Summer is here, which means our kids are spending more time in the water. Swimming safety, though, should always be top of mind. We reached out to Colleen Kraft, M.D., a pediatrician at Children’s Hospital Los Angeles and former president of the American Academy of Pediatrics, for some advice.
What should parents of younger children know about flotation devices if their kids are not swimmers yet?
The only recommended flotation device for kids is a U.S. Coast Guard-approved life jacket. Swimmies, floaties, puddle jumpers, etc. are not considered life-saving devices. These toys can create a false sense of security. Parents can mistakenly believe their child is safe from drowning when they use these toys, and they may become lax in vigilantly watching their child while they are in the water.
Children who spend most of their time swimming with swimmies, floaties or puddle jumpers believe they are swimming unassisted since no one is holding them. They may develop the belief that they can stay above the water even without the help of these devices.
What are the do’s and don’ts of flotation devices?
- Do select a Coast Guard-approved life jacket for your child.
- Do weigh and measure the circumference of your child’s chest before purchasing one. Most life vests come in three ranges: for children 30 pounds and less, 30-50 pounds and 50-90 pounds.
- Do choose a life jacket that fits your child’s needs. A child who is navigating swimming for the first time needs a different life jacket than an experienced swimmer who is using the jacket on a kayak or boat.
- Do help your young child put on and take off their jacket until they can do this independently.
- Don’t use toys like swimmies, floaties or puddle jumpers when the purpose is to keep your child safe in the water.
- A flotation device is not a substitute for watching your child in the water. Continue to be an active supervisor for your children when they are swimming.
- Make sure your child learns to swim! And make sure, if you are a parent, that you know how to swim!
Should parents pick a certain color bathing suit for their child so they’re more visible in the water?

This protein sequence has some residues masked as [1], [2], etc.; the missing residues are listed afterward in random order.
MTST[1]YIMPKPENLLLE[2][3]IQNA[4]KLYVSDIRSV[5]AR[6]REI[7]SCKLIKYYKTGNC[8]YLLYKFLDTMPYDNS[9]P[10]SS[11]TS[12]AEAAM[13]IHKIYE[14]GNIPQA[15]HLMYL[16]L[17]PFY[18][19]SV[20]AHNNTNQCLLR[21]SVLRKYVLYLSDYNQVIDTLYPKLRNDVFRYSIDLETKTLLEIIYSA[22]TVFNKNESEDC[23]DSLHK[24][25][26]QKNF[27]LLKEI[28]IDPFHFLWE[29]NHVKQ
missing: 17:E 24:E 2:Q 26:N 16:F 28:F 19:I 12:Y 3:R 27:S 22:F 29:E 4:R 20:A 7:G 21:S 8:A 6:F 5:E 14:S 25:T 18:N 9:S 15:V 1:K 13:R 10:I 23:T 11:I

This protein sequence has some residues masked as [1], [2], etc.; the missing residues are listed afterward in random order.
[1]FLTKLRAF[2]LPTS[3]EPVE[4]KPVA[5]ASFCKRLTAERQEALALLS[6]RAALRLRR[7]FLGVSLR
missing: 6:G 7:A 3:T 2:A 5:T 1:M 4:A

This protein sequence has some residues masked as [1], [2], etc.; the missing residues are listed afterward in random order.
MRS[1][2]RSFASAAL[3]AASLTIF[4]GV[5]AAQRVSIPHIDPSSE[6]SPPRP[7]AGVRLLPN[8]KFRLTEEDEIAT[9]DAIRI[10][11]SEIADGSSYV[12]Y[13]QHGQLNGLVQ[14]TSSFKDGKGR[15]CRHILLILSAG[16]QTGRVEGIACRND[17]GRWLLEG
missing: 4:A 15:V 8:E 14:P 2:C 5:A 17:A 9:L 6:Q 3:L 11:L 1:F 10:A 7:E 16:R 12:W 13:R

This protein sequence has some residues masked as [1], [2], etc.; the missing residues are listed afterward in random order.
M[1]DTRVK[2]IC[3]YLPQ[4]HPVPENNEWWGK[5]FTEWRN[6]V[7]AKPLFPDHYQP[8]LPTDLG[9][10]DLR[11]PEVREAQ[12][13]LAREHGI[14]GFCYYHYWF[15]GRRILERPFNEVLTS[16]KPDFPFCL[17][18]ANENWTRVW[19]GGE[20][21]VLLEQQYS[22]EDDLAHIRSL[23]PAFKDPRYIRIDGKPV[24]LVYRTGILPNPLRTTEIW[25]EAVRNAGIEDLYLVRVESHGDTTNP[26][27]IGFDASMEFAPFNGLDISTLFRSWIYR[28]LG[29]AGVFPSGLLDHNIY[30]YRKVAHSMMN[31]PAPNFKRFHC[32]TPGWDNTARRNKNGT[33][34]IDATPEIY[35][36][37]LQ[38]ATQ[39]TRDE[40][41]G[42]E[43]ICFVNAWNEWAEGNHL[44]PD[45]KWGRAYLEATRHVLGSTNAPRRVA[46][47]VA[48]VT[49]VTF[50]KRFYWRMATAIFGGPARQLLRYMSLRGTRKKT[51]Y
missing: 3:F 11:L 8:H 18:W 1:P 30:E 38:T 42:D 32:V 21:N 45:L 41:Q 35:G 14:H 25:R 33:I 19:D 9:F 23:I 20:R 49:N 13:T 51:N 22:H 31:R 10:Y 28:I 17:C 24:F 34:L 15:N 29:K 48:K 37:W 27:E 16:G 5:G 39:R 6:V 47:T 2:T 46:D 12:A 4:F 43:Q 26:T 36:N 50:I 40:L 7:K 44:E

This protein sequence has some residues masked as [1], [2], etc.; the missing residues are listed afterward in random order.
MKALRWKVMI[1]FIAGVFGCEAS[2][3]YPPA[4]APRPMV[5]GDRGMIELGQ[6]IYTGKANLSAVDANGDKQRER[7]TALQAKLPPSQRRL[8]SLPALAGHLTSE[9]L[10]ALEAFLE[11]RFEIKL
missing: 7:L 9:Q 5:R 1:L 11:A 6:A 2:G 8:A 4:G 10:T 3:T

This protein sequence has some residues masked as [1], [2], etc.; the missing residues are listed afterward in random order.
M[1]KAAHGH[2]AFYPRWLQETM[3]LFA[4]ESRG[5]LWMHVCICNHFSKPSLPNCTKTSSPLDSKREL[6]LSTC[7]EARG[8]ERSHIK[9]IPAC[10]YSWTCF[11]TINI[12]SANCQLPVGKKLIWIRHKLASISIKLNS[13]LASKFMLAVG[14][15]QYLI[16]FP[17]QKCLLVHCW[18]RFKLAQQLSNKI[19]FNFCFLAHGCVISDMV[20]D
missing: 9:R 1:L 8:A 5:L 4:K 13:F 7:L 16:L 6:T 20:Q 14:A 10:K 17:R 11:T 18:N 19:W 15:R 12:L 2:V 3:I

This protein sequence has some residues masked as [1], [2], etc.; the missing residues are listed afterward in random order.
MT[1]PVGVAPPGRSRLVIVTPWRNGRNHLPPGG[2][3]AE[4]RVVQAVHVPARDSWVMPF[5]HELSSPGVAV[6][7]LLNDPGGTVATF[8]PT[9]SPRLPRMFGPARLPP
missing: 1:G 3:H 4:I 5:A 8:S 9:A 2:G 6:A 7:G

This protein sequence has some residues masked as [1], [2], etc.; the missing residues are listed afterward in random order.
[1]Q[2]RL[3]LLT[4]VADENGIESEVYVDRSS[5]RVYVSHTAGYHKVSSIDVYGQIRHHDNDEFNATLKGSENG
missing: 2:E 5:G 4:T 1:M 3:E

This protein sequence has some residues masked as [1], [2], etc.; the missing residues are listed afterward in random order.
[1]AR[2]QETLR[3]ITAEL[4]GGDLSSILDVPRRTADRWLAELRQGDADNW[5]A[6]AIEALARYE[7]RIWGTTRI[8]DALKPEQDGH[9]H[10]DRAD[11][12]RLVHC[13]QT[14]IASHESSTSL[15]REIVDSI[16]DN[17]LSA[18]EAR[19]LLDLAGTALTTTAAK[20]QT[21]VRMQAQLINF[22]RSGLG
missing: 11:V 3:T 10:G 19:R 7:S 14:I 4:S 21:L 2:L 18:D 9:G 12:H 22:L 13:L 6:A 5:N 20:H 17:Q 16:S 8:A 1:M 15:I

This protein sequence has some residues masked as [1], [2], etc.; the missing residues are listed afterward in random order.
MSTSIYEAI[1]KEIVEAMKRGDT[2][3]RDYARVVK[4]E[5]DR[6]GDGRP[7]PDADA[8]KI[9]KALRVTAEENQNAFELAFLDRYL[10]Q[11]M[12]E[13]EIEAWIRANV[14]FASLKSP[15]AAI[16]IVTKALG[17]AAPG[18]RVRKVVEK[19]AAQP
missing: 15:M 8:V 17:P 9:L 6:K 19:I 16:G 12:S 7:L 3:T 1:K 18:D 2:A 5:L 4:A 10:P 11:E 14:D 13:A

Bright colors, like pink, green or orange are easy to spot when your child is in the water. It can help an adult see where that child is during swimming.
What about tweens and teens? What should parents be aware of at this age?
It’s important to note that adolescents (15-19 years old) have the second-highest fatal drowning rate out of any age group. Only toddlers (ages 12-36 months) have a higher risk. Tweens and teens are more likely to overestimate their skills and underestimate dangerous situations. They may want to impress their peers and may try to keep up with them even if they don’t have the swim skills and experience.
The risk of alcohol or other substance use becomes a risk factor during adolescence. Tween and teen drowning risk increases in lakes, rivers and oceans. Older kids are more likely to drown in natural bodies of water, while younger children in the U.S. are more likely to drown in swimming pools. The rate of fatal drownings in natural water for adolescents 15-17 years of age is more than three times higher than for children 5-9 years old.
Any do’s and don’ts for tweens and teens?
The American Academy of Pediatrics recommends families use layers of protection against drowning:
- Do make sure everyone learns how to swim!
- Do make sure your tween or teen knows to swim only where there are lifeguards on duty and to never swim alone. Urge them to use the buddy system, even when swimming with large groups of friends.
- Teach your teen to always enter feet first when entering a body of water for the first time. It is important to know the water’s depth beforehand.
- Avoid beaches with large waves, a powerful undertow or rip currents.
- Stay away from areas where there are boats and people fishing.
- Always wear life jackets when boating. Adolescents should always wear U.S. Coast Guard-approved life jackets whenever they are in or on boats, jet skis and other watercraft.
- Everyone, including parents, caregivers and older children and teens, should learn CPR and safe rescue techniques to respond when there is trouble in the water.
Enjoy the water and stay safe!
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